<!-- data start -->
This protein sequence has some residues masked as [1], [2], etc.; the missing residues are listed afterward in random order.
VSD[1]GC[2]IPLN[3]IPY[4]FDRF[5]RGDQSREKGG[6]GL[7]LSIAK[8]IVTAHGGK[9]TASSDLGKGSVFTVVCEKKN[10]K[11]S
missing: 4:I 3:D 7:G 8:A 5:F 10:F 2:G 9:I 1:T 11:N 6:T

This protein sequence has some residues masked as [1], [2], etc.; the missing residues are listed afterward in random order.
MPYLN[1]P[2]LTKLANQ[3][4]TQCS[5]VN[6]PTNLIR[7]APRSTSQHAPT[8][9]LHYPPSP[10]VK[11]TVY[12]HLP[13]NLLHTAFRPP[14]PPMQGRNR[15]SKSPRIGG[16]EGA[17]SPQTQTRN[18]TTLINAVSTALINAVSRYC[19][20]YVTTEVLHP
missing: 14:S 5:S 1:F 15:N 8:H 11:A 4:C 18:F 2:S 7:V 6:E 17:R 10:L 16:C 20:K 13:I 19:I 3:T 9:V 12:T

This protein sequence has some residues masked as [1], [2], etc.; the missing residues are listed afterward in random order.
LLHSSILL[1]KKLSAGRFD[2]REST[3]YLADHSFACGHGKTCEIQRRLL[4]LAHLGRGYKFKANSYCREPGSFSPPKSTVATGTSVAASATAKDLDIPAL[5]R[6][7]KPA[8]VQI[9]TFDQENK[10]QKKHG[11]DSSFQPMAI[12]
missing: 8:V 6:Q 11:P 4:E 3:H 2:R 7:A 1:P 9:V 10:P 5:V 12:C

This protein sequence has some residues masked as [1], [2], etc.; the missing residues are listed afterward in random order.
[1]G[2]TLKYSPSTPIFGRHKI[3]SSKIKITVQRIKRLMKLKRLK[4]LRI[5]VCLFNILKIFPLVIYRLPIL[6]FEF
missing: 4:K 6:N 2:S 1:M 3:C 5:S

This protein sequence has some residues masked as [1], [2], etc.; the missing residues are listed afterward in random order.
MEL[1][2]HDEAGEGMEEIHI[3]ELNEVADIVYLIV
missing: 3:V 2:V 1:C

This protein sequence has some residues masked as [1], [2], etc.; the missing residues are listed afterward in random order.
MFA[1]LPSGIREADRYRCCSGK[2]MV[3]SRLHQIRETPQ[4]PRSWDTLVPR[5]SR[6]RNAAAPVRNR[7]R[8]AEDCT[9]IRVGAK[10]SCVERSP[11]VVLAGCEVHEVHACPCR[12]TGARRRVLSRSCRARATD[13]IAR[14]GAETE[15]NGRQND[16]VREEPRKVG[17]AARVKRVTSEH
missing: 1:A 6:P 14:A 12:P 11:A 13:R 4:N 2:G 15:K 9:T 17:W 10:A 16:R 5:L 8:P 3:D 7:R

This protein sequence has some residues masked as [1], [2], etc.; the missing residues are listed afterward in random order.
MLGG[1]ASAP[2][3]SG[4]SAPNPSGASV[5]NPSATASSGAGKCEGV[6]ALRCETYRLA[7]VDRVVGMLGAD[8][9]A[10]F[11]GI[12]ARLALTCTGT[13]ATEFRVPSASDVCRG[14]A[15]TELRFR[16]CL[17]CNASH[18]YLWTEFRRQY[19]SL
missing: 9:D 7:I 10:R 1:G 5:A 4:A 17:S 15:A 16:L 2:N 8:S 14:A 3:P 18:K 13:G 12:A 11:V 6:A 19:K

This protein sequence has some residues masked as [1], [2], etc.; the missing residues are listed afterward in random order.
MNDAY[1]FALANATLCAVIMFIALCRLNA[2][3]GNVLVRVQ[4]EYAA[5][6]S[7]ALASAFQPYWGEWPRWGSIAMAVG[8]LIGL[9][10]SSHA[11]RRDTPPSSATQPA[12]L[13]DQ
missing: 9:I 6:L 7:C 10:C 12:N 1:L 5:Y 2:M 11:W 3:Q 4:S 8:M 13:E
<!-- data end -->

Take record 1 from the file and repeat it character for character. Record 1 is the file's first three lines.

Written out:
This protein sequence has some residues masked as [1], [2], etc.; the missing residues are listed afterward in random order.
VSD[1]GC[2]IPLN[3]IPY[4]FDRF[5]RGDQSREKGG[6]GL[7]LSIAK[8]IVTAHGGK[9]TASSDLGKGSVFTVVCEKKN[10]K[11]S
missing: 4:I 3:D 7:G 8:A 5:F 10:F 2:G 9:I 1:T 11:N 6:T